Children's phone usage researched

Twins Amelie and Miette Richardson, 10, do not own a mobile phone, but their parents are considering buying one for the girls for safety reasons. Picture: GEOFF ROBSON

Twins Amelie and Miette Richardson, 10, do not own a mobile phone, but their parents are considering buying one for the girls for safety reasons. Picture: GEOFF ROBSON

A MAJORITY of children are getting their first mobile phones at about the age of 10, according to a study undertaken by researchers from Northern Tasmania.

University of Tasmania human development lecturer Dr J-F, with researchers Dr Darren Pullen and Dr Karen Swabey, conducted a survey with 218 grade 9 students from Queensland that looked at mobile phone usage.

The study found more than half of the students owned their first phones in primary school, with some getting phones as early as grade 1.

The study discovered that females are much more likely to communicate on their phones than males, and the majority of users made about five calls a day, but preferred to communicate via text message sending more than 10 messages daily.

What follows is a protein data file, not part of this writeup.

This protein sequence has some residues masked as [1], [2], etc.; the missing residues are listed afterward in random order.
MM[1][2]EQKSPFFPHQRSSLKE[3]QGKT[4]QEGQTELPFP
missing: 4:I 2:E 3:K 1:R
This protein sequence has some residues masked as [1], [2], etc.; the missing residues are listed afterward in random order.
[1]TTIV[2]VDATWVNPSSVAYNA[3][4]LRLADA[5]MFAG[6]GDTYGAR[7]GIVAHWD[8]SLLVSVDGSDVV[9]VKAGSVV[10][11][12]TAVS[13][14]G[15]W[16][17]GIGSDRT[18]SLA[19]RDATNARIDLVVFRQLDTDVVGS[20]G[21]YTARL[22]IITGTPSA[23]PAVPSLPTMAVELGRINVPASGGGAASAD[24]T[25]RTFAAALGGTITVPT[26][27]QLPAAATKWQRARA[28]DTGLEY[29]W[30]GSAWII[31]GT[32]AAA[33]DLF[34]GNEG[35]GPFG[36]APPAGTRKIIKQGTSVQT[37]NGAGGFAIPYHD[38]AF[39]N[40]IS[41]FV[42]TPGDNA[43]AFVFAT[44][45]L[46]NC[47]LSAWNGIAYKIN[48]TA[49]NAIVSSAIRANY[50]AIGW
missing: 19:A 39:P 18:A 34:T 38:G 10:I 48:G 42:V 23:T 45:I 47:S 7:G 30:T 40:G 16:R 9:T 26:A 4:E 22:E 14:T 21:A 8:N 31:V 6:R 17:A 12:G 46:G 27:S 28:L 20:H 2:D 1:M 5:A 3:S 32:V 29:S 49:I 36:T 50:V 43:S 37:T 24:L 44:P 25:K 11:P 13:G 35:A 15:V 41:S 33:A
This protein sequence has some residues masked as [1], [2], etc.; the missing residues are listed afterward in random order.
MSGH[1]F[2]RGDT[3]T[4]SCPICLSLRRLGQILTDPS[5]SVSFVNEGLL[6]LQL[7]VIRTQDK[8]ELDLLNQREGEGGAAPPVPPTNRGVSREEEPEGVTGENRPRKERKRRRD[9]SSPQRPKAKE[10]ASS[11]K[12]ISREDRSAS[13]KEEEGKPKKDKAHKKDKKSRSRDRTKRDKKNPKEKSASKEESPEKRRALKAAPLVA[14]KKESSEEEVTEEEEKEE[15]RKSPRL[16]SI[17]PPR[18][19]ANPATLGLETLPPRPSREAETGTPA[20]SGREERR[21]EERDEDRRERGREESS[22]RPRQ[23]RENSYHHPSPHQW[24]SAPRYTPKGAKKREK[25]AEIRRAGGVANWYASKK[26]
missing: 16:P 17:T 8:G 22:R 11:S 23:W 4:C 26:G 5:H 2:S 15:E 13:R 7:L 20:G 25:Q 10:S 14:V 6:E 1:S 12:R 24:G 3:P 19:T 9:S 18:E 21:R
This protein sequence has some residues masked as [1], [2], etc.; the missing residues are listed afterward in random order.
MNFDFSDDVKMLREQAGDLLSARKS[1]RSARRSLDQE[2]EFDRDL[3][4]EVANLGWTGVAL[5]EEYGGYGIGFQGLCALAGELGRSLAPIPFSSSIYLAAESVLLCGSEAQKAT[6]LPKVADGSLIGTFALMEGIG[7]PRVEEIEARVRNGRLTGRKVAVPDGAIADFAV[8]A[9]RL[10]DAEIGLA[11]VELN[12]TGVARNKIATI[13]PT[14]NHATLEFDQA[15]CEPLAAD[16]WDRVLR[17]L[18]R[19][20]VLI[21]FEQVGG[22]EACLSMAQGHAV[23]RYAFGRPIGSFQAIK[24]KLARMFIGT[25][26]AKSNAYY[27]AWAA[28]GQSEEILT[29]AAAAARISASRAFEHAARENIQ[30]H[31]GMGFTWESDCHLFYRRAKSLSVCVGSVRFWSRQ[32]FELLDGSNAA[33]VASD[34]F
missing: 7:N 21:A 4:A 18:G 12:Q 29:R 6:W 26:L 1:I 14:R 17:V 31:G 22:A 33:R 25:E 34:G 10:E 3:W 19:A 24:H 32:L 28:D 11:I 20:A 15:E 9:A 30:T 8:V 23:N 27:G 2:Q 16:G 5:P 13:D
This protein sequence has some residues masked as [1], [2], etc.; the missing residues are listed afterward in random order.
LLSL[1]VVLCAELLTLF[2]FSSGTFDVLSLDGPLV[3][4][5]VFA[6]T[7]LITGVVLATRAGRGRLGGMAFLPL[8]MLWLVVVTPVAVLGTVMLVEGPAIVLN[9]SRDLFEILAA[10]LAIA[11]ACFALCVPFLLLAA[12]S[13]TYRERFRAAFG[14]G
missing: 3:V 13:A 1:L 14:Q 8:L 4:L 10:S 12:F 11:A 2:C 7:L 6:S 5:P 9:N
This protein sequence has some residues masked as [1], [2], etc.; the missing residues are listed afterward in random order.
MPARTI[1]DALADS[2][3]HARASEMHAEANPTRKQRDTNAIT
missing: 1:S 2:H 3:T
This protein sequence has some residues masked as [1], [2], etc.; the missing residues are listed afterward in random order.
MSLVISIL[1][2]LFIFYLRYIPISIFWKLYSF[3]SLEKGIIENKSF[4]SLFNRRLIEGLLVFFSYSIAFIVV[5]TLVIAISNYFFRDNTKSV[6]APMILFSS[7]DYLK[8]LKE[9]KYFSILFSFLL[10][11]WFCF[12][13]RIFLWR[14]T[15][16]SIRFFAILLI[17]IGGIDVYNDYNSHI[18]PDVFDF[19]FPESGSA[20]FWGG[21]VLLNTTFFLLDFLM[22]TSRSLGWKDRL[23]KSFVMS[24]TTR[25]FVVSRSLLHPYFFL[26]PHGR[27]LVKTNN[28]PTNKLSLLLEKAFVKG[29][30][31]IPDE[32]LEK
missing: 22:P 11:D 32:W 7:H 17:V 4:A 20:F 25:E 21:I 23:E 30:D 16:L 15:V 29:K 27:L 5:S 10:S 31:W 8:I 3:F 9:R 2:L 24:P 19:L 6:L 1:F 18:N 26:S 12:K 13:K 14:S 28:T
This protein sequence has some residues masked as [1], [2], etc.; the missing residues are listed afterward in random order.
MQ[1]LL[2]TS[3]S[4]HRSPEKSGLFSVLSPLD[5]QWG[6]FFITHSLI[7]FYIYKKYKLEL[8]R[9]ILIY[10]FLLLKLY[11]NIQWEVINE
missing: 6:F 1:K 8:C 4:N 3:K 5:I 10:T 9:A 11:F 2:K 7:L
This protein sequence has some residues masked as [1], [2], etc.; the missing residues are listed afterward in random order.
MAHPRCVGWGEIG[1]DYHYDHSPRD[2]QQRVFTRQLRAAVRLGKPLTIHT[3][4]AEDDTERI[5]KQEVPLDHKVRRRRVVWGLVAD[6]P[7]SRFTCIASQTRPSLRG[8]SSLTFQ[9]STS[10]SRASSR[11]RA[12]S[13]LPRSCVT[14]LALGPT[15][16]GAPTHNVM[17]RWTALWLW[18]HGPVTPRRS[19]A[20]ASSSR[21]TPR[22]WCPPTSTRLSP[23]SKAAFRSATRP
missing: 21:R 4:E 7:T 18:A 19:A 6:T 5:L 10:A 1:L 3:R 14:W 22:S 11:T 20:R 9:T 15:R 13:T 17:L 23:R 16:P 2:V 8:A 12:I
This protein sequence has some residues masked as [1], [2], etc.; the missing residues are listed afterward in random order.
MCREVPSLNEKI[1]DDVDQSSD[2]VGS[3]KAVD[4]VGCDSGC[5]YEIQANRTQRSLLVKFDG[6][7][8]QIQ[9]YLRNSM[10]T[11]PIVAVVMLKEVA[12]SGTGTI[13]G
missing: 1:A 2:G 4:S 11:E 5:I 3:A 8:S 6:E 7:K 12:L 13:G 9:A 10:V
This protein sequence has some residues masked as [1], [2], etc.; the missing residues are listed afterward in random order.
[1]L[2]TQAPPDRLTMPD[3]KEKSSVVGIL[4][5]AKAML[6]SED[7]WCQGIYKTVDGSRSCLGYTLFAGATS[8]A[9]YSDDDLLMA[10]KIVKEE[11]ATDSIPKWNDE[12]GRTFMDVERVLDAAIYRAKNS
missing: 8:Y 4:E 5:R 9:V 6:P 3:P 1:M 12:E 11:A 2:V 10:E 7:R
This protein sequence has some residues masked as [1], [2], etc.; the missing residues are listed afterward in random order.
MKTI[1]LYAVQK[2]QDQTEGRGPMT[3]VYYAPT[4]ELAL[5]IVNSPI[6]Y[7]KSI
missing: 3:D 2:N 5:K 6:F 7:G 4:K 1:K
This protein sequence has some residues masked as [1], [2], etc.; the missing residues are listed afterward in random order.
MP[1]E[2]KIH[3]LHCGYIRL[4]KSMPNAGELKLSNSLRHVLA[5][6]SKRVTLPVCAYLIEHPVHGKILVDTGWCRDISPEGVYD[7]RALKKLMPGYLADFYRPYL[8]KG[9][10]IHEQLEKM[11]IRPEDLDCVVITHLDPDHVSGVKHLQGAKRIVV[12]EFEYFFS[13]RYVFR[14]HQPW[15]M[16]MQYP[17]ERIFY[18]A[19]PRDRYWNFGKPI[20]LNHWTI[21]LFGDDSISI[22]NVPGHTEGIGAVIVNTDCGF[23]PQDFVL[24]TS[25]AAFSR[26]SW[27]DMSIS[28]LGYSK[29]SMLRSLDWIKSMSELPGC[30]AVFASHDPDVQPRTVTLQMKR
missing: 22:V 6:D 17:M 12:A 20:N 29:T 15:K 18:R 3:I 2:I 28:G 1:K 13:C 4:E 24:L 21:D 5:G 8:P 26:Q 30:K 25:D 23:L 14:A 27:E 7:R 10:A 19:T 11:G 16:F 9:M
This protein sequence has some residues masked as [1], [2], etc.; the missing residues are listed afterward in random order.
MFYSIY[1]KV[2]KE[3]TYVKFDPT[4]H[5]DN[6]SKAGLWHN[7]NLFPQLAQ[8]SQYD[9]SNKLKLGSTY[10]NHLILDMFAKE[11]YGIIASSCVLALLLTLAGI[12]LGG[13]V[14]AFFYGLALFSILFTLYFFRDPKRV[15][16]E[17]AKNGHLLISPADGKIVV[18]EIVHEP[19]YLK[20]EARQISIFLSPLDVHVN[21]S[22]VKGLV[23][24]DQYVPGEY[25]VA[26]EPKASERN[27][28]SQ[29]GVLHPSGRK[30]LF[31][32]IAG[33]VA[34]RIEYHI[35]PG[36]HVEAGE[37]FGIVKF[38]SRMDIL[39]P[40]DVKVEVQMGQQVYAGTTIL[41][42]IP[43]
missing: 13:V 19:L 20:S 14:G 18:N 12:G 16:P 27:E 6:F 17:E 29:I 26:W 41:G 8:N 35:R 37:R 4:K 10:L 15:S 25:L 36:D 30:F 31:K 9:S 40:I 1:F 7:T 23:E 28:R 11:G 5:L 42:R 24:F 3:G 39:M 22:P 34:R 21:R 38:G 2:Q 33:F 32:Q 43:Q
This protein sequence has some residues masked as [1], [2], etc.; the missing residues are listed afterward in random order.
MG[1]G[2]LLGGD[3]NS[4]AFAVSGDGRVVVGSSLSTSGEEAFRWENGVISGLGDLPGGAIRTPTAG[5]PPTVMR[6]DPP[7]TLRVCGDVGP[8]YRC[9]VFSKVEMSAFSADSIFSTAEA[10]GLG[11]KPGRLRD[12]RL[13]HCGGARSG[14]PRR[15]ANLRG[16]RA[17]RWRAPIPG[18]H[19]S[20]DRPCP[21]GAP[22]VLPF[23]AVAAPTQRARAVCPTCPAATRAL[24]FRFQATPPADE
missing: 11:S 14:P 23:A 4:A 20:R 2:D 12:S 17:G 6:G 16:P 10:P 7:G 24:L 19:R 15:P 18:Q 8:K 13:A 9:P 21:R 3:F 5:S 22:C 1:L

"It is really, really scary to think that children are being exposed to technology so early and are learning different ways of communicating with each other.

"If a kid gets a phone in grade 2, by the time they come to grade 9 they know a lot more about technology than a lot of other people."

However, Dr J-F said phone communications, whether it be through calls, texts or use of the camera, positively helped to form individual identity.

"[Phones] help children to communicate and connect and these are two psychological domains that are imperative for any development in adolescents, where they share their emotions and openly share their ideas," Dr J-F said.

The study found 62 per cent of students said the main reason for phone ownership was socialisation, but other reasons included parental access, and safety and medical reasons.

Michael Richardson, father to 10-year-old twins Amelie and Miette, said the family was just at the point where they were considering getting a mobile phone for the girls.

He said this was for safety communication reasons when the girls walked home from school or were at home by themselves without a landline.

Dr J-F said the survey results were the first part of a larger study that would be focused primarily on mobile phone use and delinquency.

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